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91  Using Arduino / LEDs and Multiplexing / Re: Turning a simple 3w led w/arduino on: April 27, 2013, 12:55:17 pm
Hi Steve,

Welcome to the Forum. Switching a 3w high brightness LED with a linear regulator works but is not recommended. LEDs are constant current devices and that's not really the purpose linear regulators are made for. They also tend to get pretty hot and may require heat sinking.
Also, if you have not mounted a heat sink to your 3W LED now would be a good time!

You cannot switch a 3W LED directly with the Arduino as the pins on the Arduino cannot supply that much current, which is usually in the 350 - 700 mA range.

If you've not found the answer here on the forum then I'd encourage you to search a bit more as this topic has been discussed many, many times.

BTW The best, most efficient way to drive high brightness LED and being able to fade them is a switched constant current power supply that allows PWM control.
92  Using Arduino / LEDs and Multiplexing / Re: RGB LED easy smooth colour transitions on: April 25, 2013, 06:22:35 pm
Any jumpyness in color has nothing to do with the LEDs being common and or common cathode but rather with the fact that only 8 bit are used per color and that the eyes response to light intensity is not linear.
@OP I've seen this algorithm referenced in another post fairly recently, but the poster did not quite understand it. If you've reinvented this from scratch kudos to you!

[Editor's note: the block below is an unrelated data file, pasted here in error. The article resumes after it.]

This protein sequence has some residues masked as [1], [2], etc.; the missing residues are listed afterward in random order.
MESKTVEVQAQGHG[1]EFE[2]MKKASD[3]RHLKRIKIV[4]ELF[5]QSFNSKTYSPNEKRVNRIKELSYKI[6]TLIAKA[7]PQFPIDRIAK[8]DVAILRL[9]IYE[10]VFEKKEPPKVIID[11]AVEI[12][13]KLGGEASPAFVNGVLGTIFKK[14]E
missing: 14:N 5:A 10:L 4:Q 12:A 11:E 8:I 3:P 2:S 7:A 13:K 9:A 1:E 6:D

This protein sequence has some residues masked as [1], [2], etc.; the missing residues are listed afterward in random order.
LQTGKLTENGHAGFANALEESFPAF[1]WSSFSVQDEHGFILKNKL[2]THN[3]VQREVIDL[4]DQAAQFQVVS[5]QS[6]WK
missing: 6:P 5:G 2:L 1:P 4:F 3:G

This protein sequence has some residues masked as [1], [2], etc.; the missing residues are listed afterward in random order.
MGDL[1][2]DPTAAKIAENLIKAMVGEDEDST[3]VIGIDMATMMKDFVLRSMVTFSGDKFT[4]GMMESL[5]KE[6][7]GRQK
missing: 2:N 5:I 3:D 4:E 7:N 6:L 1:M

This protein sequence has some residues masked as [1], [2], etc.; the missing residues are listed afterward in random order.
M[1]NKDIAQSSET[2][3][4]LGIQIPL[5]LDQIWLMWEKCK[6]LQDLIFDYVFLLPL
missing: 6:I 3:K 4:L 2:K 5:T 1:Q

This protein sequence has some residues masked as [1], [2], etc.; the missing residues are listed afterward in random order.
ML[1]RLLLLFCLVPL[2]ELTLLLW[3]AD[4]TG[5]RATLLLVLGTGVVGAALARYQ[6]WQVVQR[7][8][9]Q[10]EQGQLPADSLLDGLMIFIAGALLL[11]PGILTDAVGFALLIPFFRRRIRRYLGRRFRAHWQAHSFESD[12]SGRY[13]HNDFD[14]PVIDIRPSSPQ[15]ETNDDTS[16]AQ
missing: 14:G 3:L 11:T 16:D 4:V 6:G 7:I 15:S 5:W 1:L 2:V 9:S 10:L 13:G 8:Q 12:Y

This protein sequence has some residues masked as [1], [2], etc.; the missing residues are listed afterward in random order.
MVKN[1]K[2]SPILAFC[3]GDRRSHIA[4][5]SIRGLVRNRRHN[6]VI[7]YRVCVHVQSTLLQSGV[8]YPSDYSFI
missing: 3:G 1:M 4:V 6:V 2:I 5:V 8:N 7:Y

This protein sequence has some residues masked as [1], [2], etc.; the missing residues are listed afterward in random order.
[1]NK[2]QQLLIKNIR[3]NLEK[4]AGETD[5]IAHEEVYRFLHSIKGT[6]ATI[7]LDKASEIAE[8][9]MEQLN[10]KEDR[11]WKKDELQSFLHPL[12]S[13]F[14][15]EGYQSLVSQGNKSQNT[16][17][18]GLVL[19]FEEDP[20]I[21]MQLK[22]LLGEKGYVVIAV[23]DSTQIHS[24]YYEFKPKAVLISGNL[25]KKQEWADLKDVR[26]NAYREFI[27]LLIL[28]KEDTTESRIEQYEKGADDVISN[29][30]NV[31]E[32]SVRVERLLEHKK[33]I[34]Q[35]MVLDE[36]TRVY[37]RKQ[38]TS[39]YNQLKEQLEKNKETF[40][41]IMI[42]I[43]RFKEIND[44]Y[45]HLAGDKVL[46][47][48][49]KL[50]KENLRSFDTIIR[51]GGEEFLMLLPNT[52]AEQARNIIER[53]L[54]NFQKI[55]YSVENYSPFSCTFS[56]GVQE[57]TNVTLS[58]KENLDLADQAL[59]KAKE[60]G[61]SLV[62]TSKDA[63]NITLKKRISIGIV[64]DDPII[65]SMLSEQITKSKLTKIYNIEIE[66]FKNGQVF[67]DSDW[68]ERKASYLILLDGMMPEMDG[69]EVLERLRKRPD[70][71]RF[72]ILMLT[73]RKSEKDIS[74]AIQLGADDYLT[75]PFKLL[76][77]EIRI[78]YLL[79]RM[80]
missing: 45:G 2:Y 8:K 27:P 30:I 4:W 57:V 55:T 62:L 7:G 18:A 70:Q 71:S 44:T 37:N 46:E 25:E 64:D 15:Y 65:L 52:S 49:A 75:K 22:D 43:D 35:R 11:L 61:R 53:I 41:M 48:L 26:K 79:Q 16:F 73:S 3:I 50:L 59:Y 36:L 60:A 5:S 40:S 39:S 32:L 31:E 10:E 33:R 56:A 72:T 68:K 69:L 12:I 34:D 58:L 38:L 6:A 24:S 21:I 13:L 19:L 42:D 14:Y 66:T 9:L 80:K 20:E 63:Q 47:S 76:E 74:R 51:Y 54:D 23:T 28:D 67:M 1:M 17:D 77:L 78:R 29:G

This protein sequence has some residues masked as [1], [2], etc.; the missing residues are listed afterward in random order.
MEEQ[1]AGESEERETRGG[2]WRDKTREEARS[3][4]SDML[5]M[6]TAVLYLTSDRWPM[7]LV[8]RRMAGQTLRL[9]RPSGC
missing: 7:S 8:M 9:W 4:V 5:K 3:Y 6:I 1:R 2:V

93  Using Arduino / LEDs and Multiplexing / Re: LED driver shield on: April 23, 2013, 06:00:02 am
That is quite a massive tank!
It looks like you are trying to directly compare the lumen output of a metal Hali lamp with the lumen output of LEDs. Traditional lamps, including metal halide, distribute their light ove a much steradian, thus the need for large reflectors to collect all that light.
LEDs distribute their light much more dictional and with appropriate TIR optics are able to direct their light output with much higher optical efficiency. So light output per steradian - light density - is more important than overall lumen output.
94  Using Arduino / LEDs and Multiplexing / Re: LED driver shield on: April 23, 2013, 05:33:16 am

I've never did anything with LEDs before so I'm still trying to learn...I don't think this driver shield is gonna be enough for my needs,looks like 36 LEDs will be the max I could use without stacking about 4 of those shields...I appreciate the help


Your setup with this shield should put out  at least 4000 lumens ( the blue LEDs usually have a lot less output than the white LEDs). That is extremely bright! No need to stack 4 of those together!